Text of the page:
I think for many of the children there is information and we have been able to provide that for a large number. I also think there is a larger group of kids who must come to terms with the reality that they are simply not going to be able to find out anything else. Coming to terms with that loss of history has to be taken within the context of what was going on. This was one of the prices of a dirty war. I have gone to the cemetery in Cu Chi and saw so many people who died during those last days. I have seen the wall in D.C. and realized how senseless was the loss of soldiers who died during those final days. This is the tragedy and sorrow of war. For many of those who were infants in the last days there simply is no answer. I always try to remind children that keeping an infant alive is not by chance. If for some reason they were able to survive then it wasn't by chance. It wasn't a miracle. It was because someone was there working very hard to keep them alive.

Could you describe the events you participated in, during the time of the Babylift?

Cherie Clark:The very first plane was ours. It was an authorized flight by the government of Viet Nam. We were told that we could put our children on a chartered flight being taken out by Ed Daly, at that time the President of World Airways. This was the 3rd of April. We had only hours to prepare the children so we sent the assigned older children, mostly half American from our toddler and older children's center. I was not on this plane.

I was able to gather up some people (such as LeAnn Thieman) to help take care of our babies. We got the other kids ready to leave the following day. The US Government canceled that flight as they were upset about the previous airlift. (While it was authorized, they were upset with Ed Daly and we caught the flack of it. They accused me of sending the babies out on a "risky" flight.) We did send 70 children to Australia that day (the 4th of April), the same time the US government plane crashed.

The following day, the 5th of April, I put our kids on the plane with LeAnn Thieman and all of IMH's staff members.

I returned to a nearly empty center. I was numb with pain over the death of my friends the day before and had no idea what to do about my own staff. I had some children that were too critically ill to travel. I also had my four bio kids with me who were 7 years old (Ron works here in Hanoi), 6 years old (Dan lived and worked in Thailand with ODP for five years), 3 years old (Beth), and 2 years old (Brian lives and works here in Hanoi).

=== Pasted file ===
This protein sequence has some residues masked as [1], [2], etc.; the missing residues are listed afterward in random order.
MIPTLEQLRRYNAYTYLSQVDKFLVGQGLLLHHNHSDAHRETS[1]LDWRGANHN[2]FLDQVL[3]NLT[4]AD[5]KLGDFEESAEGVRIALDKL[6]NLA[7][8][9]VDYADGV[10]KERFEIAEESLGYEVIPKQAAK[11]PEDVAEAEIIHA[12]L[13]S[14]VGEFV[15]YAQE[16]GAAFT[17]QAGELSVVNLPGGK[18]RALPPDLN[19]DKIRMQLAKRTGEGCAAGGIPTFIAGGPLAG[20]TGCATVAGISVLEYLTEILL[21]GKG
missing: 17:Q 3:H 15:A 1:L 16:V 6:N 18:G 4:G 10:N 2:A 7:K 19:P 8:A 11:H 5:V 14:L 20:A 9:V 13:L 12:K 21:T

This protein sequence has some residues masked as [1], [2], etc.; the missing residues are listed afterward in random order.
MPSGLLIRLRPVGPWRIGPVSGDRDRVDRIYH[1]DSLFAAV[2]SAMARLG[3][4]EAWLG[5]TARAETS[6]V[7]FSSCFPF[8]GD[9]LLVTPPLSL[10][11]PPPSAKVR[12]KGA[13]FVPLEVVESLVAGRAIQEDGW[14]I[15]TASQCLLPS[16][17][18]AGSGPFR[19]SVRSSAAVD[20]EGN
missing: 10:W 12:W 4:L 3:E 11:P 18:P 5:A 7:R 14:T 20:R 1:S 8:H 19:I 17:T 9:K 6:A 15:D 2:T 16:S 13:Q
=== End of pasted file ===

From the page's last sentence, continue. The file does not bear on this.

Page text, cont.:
I had sent my own adopted kids out on a flight before the airlift, terrified that I would not be able to get them exit visas and with no clue of an airlift in the works. They had only Vietnamese passports. People were storming the embassy and passport offices. Anyone who left Viet Nam was considered a "traitor" so they were not giving exit visas. My children (although only children) were caught in this mess until we managed to get visas for them.

The following day I promised my staff that I would return for them but I had to fly my bio children to safety. We flew out on a babylift flight (not our kids, although I did take two of our babies who had been too ill to fly). I met up with our staff and children at Clark Air Force Base.

Now that my kids were safe, I expressed my desire to return to Viet Nam. However, I was persuaded that I needed to return to the States to help identify the children - many who left with ID bracelets that had been cut off - and also to help physically to care for the children. My own son Dan was extremely ill and was on IV's from the Philippines to Hawaii on a medivac flight. I stayed in California identifying kids, while I sent my children to Illinois.

I then flew back to the Philippines with two other staff members, Sister Teresa Le Blanc (who has written at length about this experience) and Ross Meador (who is mentioned in LeAnn's book, "This Must Be My Brother"). We made it to the Air Force base but were refused a place on the flight to Saigon. They were taking America's out of Viet Nam not into it. We flew to Hong Kong and were able to get onto a "semi authorized" flight with a handful of people flying to Saigon.

We had no entry visas and simply walked across the airfield. The city was under total curfew as the Presidential Palace had been bombed that day. Cambodia was falling; our staff was terrified. We were hearing of mass murders throughout Cambodia and perhaps in the Northern provinces.

In my absence 80 children had come in from Centers to us and then sent out by airlift. These children were from people that we had worked with - who were escaping from the provinces that had fallen in the central areas of Viet Nam. All of the children and sisters were known to us and all were orphans. Meanwhile the Government of Viet Nam was in chaos with many high officials leaving. We were told that there would be no more orphan airlifts. We still could not get our staff out. We opted to stay behind no matter what. Our Center meanwhile was filling again. Sisters were rushing to us and bringing kids that had been hidden and brought out. Many were half American. Somehow in a three week period we had 180 children for the last babylift.

© 2000 Copyright Allison Martin


Cherie Clark's book, After Sorrow Comes Joy, is a riveting account of her life and the events surrounding Operation Babylift.